A 12-year-old boy was killed while riding an electric scooter after asking a friend aged 14 to unlock it using an app transferred from an adult’s phone, an inquest has heard.

Mustafa Nadeem fell into the path of a slow-moving bus after colliding with a pedestrian while riding a Voi e-scooter on a pavement in Bordesley Green, Birmingham, shortly before 8am on December 6 last year.

An inquest at the city’s coroner’s court was told the e-scooter could only be ridden legally by those aged 18 and over with a driving licence, but that schoolchildren had been seen riding the machines locally even after Mustafa’s death.

Birmingham area coroner James Bennett was told Mustafa’s friend, who cannot be named because of a court order, used an under-16’s bank account to hire the e-scooter, which had a top speed of 15mph.

The hearing was told the teenager also moved a Voi app account from an adult’s phone to their own, using a verification code received on the original handset.

Recording a finding that Mustafa died as a consequence of a road traffic collision, Mr Bennett said the death could rightly be described as an accident.

The coroner said he also planned to send a prevention of future deaths report to the Secretary of State for Transport Mark Harper and the West Midlands mayor Andy Street, to raise the issue of e-scooter providers having no method of checking if a child’s card was used for payment.

Collision investigator Detective Sergeant Paul Hughes told Thursday’s inquest that CCTV from the bus and two nearby premises made it clear that the vehicle had stopped to drop off a passenger who Mustafa collided with near a pedestrian crossing.

Mr Hughes told the court: “The CCTV evidence was reviewed by myself and a forensic collision investigator.

“Both the bus and the e-scooter were well below the speed limit.”

Asked why the 14-year-old had not faced charges for permitting someone to use a motor vehicle without a licence or insurance, Mr Hughes answered: “In this case, it was my decision that to prosecute those offences criminally was not in the public interest.”

Mustafa, who was riding a Voi e-scooter available to the public as part of a Department for Transport-approved trial, died of multiple injuries at the scene near the junction of Belchers Lane and Bordesley Green.

The inquest was told Mustafa, who was on his way to school, was breaking the law by riding on the pavement.

His parents were accompanied to the hearing by his uncle, Anis Ali, who questioned why facial recognition technology was not used to ensure that each trip on an e-scooter was made by an adult account holder.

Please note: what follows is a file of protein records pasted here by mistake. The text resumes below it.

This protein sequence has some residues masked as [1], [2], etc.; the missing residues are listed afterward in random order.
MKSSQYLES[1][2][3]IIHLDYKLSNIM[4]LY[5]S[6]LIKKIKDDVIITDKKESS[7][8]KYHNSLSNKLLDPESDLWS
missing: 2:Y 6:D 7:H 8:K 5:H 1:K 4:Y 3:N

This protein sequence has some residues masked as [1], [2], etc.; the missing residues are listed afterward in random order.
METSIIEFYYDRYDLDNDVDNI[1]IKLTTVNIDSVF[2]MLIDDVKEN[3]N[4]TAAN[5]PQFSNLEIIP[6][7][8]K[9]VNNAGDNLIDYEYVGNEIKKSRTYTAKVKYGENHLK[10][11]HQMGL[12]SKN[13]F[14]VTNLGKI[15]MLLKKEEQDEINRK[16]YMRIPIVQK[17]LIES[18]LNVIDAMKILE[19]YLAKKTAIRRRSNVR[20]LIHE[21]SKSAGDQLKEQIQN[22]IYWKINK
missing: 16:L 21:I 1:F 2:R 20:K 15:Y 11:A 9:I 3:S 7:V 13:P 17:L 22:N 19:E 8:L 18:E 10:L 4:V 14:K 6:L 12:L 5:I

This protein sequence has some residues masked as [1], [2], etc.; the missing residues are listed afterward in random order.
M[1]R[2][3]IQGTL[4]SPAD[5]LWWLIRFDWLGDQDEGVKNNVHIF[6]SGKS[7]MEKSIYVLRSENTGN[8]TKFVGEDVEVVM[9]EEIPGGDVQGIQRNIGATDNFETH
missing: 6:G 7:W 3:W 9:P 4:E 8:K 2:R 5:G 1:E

Mr Ali said of facial recognition before each journey: “It’s something that’s pretty simple and basic.

“On each ride it would be just a click of a button on the app. That could possibly save lives.”

Voi’s regional general manager for the UK, Jack Samler, told the hearing that facial recognition checks before each journey would be impractical and would require significant subsidies to be paid to e-scooter operators.

Mr Samler told the coroner that Voi, the largest UK e-scooter provider, carried out cross-checks of driving licence photos with a selfie provided by the user before accounts were approved.

Mr Samler added: “Voi as a company and myself personally clearly take it (children riding e-scooters illegally) very seriously and challenge ourselves to think how we can prevent under-age riding of our scooters.

“This tragic incident is the first we have seen on a Voi scooter globally across well over 100 million rides.”

Explaining why he was issuing a prevention of future deaths report, the coroner told the court: “In my opinion, based on the evidence I have heard, there is a risk of future death through children using e-scooters.

“And in my opinion, based on the evidence I have heard, there is a reasonable prospect that those responsible for policy and regulation can reduce the risk of death.”

Stressing that the evidence had demonstrated that Voi had not cut any corners, the coroner added: “They followed the Department of Transport’s guidance and in fact went somewhat further around the process for verifying identity.”

At the end of the inquest, the coroner read out a family statement paying tribute to Mustafa.

The statement read: “He was one of a kind, a child that would always have a smile on his face.

“Starting from primary school all the way up to secondary school, he lived a life full of laughter and kindness.

“His pure, innocent soul lit up the streets of our neighbourhood and without him, everything seems so dull.”